Since I have no theater setup yet, I don't have a good place to put the projector, a good long cable for freedom of movement among other things. This said, I ended up projecting against the back wall, with a picture that's probably 10 feet wide.


Some comments on this thread are absolutely true. This is my first front projection experienced, and I am in awe! I have my LT150 running from an HTPC with an All in Wonder Radeon.


My first try happened as soon as I received it, with a bit of ambient light coming in from the one window in the room. It was about 7:30pm, so there was still considerable sunlight coming in. I loved it! I knew it didn't look too bright, but heck, I'm projecting against a matte wall, and there's plenty of light in the room. So I went back to work.


Later that night, I came back and practiced finally with no light, other than the light coming from the projector. I was amazed! The Windows desktop looks as sharp as can be, although you can notice the screen door effect if you're standing 4 feet from the wall or so, but heck, I'm projecting a huge image. Taking it out of focus helped with that btw, but since I won't be watching that close, I left it focused.


I must say that after two nights, I'm in love with this little thing (I was surprised by it's size, even though I expected a small projecter, it ended up being smaller!). I played Gladiator, Toy Story 2, Starship Troopers, and Jurassic Park. Not the whole movie, but enough to get dark and bright scenes rolling in and see. I'm never turning back. With a little tweaking, a nice screen, and maybe a different paint in the room (walls are too bright) it might be an awesome Home Theater soon.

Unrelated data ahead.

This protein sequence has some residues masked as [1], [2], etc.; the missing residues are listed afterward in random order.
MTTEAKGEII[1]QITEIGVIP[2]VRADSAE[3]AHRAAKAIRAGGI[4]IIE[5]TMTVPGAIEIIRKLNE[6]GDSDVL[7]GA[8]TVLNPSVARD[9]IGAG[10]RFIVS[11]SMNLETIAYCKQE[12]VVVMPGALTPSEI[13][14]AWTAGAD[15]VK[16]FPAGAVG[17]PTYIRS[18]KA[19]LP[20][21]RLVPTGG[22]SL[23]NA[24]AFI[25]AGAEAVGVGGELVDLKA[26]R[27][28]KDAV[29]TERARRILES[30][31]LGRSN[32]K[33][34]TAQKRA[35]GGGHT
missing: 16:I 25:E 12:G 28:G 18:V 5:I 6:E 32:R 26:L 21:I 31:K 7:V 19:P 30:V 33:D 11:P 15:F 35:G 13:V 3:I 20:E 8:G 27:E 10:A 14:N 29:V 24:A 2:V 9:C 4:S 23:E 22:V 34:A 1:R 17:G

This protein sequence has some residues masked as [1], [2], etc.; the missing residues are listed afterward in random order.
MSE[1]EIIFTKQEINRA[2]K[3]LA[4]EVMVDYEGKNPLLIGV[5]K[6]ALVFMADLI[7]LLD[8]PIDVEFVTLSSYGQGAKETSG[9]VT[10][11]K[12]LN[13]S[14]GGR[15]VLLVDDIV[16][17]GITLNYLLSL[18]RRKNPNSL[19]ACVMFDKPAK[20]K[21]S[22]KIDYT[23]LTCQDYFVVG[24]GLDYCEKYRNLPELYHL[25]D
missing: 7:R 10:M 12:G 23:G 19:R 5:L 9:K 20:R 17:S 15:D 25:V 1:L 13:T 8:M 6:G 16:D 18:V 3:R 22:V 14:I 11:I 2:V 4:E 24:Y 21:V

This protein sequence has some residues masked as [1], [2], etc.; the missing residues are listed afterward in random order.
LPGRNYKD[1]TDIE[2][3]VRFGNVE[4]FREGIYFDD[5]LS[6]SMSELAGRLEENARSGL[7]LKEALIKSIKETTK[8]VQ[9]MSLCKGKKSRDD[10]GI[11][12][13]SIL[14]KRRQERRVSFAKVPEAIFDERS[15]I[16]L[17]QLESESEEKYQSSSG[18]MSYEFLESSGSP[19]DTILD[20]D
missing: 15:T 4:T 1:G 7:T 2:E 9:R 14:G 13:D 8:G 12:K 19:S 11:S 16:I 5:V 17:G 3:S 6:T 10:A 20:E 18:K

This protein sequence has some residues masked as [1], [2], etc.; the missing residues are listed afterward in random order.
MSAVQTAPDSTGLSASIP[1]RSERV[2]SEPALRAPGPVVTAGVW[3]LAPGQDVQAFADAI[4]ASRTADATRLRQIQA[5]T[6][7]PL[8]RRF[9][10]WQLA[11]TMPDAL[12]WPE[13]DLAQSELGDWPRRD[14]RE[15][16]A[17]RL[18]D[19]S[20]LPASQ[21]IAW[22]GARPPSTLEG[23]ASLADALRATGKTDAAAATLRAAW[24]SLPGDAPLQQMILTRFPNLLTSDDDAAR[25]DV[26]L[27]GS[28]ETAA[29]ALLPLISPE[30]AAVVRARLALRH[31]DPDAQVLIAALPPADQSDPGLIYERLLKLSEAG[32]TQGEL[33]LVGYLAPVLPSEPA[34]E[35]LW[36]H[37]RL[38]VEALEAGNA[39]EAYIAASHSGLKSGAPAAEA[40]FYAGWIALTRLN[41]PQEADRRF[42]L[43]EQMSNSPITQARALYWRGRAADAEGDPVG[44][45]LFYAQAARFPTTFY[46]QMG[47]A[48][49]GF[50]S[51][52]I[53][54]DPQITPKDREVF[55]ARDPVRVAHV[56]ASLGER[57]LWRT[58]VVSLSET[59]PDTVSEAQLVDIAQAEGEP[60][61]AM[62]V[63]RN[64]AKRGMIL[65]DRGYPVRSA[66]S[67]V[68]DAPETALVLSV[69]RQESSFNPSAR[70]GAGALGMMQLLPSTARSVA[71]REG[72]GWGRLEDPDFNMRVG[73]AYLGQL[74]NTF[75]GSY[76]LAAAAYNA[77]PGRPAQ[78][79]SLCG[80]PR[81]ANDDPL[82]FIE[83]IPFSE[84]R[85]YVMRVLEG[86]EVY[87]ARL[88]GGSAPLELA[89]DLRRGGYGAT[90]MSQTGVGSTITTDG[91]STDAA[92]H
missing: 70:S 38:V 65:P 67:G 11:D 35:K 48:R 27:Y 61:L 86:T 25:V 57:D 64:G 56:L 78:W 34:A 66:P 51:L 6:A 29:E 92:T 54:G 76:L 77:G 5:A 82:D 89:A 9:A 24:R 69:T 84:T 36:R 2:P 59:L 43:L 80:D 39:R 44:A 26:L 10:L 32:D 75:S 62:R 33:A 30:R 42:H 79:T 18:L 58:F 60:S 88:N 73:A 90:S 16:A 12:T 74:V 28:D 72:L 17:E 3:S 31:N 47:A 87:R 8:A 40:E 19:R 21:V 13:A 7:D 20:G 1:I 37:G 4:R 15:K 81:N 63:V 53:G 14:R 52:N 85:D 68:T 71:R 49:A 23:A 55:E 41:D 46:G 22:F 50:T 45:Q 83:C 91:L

As soon as I have some time, I'll move out of that room, and make it a dedicated home theater, driven by an LT150.


I think I've only seen two other projectors, LP350 and Kodak's projector (OEM by Infocus), and this is as good or better, and it's enough for me. For $1700, or $2700 I wouldn't take anything else. I was thinking about getting a 65" Widescreen RPTV for Christmas, but not anymore. This will be my favorite a/v experience.


JoseQ